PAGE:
Joe Biden’s re-election campaign isn’t going to focus on Donald Trump's legal woes, co-chair Cedric Richmond said Sunday, as the president continues to refrain from talking directly about his predecessor's four criminal indictments.
“The president has said from the beginning that he wanted an independent Justice Department, and we have to do just that,” Richmond, who previously was a top aide to Biden in the White House, said in an interview on ABC News' "This Week." “So we’re not going to comment. We’re not going to focus on Donald Trump’s legal problems.”
Biden has taken shots at Trump, the front-runner for the GOP presidential nomination, over a number of issues in recent months, as well as his Make America Great Again agenda, but he has stayed mum on discussing the four separate indictments against Trump that have plagued the early race for the White House.
As Trump traveled to the Fulton County Jail in Atlanta on Thursday night to surrender on charges related to his attempts to overturn the 2020 election results in Georgia, a battleground state, Biden posted a link to donate to his campaign on X, the social media platform formerly known as Twitter. “Apropos of nothing, I think today’s a great day to give to my campaign,” he wrote in the post.
Richmond insisted that Biden wasn't referring to the indictment: “No, those emails go out — you get five and six of them a day — so I wouldn’t read much into that.”
In separate cases, special counsel Jack Smith indicted Trump this month on federal charges that he conspired to defraud the country and tried to prevent the peaceful transfer of presidential power to Biden, and he indicted him in June over his alleged mishandling of classified documents after he left office.
Trump was also indicted this month, along with 18 co-defendants, on felony state charges in connection with alleged efforts to overturn the results of the 2020 election in Georgia. The fourth indictment came months after Trump became the first former president to face criminal charges when a grand jury in New York City voted to indict him in March in a case centered on hush money payments made toward the end of his 2016 campaign.
Trump has pleaded not guilty in the hush money, classified documents and election conspiracy cases. His arraignment in the Georgia case, which will allow him to enter a plea, hasn’t yet been scheduled; he has vehemently denied any wrongdoing in statements in all four cases.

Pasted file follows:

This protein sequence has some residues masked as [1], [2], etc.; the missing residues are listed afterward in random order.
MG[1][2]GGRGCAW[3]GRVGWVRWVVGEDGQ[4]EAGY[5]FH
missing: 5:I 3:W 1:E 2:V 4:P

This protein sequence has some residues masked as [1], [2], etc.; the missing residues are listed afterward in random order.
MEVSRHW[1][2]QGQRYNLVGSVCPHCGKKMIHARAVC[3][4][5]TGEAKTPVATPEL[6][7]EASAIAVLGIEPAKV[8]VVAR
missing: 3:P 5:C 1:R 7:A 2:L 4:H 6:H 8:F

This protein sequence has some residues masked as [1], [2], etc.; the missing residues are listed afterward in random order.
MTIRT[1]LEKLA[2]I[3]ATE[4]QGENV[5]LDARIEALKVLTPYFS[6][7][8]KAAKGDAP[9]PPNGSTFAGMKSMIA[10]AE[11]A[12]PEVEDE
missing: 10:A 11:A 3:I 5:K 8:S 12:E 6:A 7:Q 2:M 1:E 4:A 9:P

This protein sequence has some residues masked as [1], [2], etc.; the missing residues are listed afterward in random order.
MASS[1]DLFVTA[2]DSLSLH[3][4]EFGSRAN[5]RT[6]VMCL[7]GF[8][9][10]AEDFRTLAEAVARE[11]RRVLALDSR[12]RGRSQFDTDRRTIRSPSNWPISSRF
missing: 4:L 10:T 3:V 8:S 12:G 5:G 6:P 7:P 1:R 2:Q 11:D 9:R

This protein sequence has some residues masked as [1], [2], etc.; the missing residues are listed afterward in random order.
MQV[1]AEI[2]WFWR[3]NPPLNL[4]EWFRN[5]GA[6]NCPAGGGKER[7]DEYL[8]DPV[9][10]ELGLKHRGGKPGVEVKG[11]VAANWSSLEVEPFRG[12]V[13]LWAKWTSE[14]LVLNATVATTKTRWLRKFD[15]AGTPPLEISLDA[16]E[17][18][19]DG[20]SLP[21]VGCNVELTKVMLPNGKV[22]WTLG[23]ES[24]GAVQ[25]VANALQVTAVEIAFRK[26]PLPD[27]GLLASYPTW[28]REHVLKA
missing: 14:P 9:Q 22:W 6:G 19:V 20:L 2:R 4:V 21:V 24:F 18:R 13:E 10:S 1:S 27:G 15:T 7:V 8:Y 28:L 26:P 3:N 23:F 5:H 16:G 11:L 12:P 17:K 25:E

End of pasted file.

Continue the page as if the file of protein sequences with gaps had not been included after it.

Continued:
Trump declined to participate in last week’s first Republican primary presidential debate, at which the GOP field of candidates were asked whether they would still support Trump as the GOP nominee even he is convicted of felonies.
Most of the candidates onstage, except for former New Jersey Gov. Chris Christie and former Arkansas Gov. Asa Hutchinson, raised their hands in support of Trump.
Christie, a former Trump ally who broke with him following his baseless claims of widespread election fraud, said it was “amazing” that most of his Republican rivals said they would support Trump as the eventual nominee in an interview Sunday on ABC’s “This Week."
“It was really the most amazing part of the debate to me, was the idea that, you know, the majority of my competitors believe that you can have a convicted felon as our nominee for president and that they’d support that and that he could win,” Christie said. “I think that’s an impossibility.”
Hutchinson, who is also a frequent critic of Trump, echoed Christie.
“Well, I was surprised. It was a very clear question as to whether we would support Donald Trump if he’s convicted of serious felonies. And I was the only one that … said very clearly that I would not support him,” Hutchinson said in an interview Sunday on CNN’s “State of the Union.” “I was surprised at that. That didn’t seem to be a difficult question to me.”
Meanwhile, an attorney for Trump denied that his team has concerns over the mounting criminal charges, which it has dismissed as a political hit job.
“We’re not concerned, because we know the facts of these cases, which I can’t get into, obviously, for privileged reasons,” Alina Habba said in an interview on “Fox News Sunday." “But I can tell you that it’s to tie him up. It’s definitely political.”